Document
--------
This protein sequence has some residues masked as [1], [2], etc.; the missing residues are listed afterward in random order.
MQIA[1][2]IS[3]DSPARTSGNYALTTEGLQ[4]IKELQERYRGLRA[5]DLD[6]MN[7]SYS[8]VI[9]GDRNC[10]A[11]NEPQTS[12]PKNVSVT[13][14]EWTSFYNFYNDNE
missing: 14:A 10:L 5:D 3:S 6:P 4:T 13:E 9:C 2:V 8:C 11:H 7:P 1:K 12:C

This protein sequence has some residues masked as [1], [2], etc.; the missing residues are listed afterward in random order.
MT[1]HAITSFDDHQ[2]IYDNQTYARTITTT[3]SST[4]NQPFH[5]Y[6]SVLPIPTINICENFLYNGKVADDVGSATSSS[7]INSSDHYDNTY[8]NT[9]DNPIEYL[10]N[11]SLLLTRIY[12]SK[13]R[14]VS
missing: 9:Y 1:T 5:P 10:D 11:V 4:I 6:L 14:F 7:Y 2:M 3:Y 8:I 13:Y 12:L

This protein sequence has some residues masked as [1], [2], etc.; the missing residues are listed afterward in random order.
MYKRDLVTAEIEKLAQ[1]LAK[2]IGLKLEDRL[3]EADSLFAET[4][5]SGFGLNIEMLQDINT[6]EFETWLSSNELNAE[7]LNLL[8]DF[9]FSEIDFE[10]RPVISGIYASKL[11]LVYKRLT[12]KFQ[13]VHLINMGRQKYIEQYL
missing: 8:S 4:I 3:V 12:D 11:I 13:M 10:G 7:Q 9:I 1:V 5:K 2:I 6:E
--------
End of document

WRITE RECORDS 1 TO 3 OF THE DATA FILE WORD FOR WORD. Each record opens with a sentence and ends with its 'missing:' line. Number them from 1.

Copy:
This protein sequence has some residues masked as [1], [2], etc.; the missing residues are listed afterward in random order.
MQIA[1][2]IS[3]DSPARTSGNYALTTEGLQ[4]IKELQERYRGLRA[5]DLD[6]MN[7]SYS[8]VI[9]GDRNC[10]A[11]NEPQTS[12]PKNVSVT[13][14]EWTSFYNFYNDNE
missing: 14:A 10:L 5:D 3:S 6:P 4:T 13:E 9:C 2:V 8:C 11:H 7:P 1:K 12:C

This protein sequence has some residues masked as [1], [2], etc.; the missing residues are listed afterward in random order.
MT[1]HAITSFDDHQ[2]IYDNQTYARTITTT[3]SST[4]NQPFH[5]Y[6]SVLPIPTINICENFLYNGKVADDVGSATSSS[7]INSSDHYDNTY[8]NT[9]DNPIEYL[10]N[11]SLLLTRIY[12]SK[13]R[14]VS
missing: 9:Y 1:T 5:P 10:D 11:V 4:I 6:L 14:F 7:Y 2:M 3:Y 8:I 13:Y 12:L

This protein sequence has some residues masked as [1], [2], etc.; the missing residues are listed afterward in random order.
MYKRDLVTAEIEKLAQ[1]LAK[2]IGLKLEDRL[3]EADSLFAET[4][5]SGFGLNIEMLQDINT[6]EFETWLSSNELNAE[7]LNLL[8]DF[9]FSEIDFE[10]RPVISGIYASKL[11]LVYKRLT[12]KFQ[13]VHLINMGRQKYIEQYL
missing: 8:S 4:I 3:V 12:D 11:I 13:M 10:G 7:Q 9:I 1:V 5:K 2:I 6:E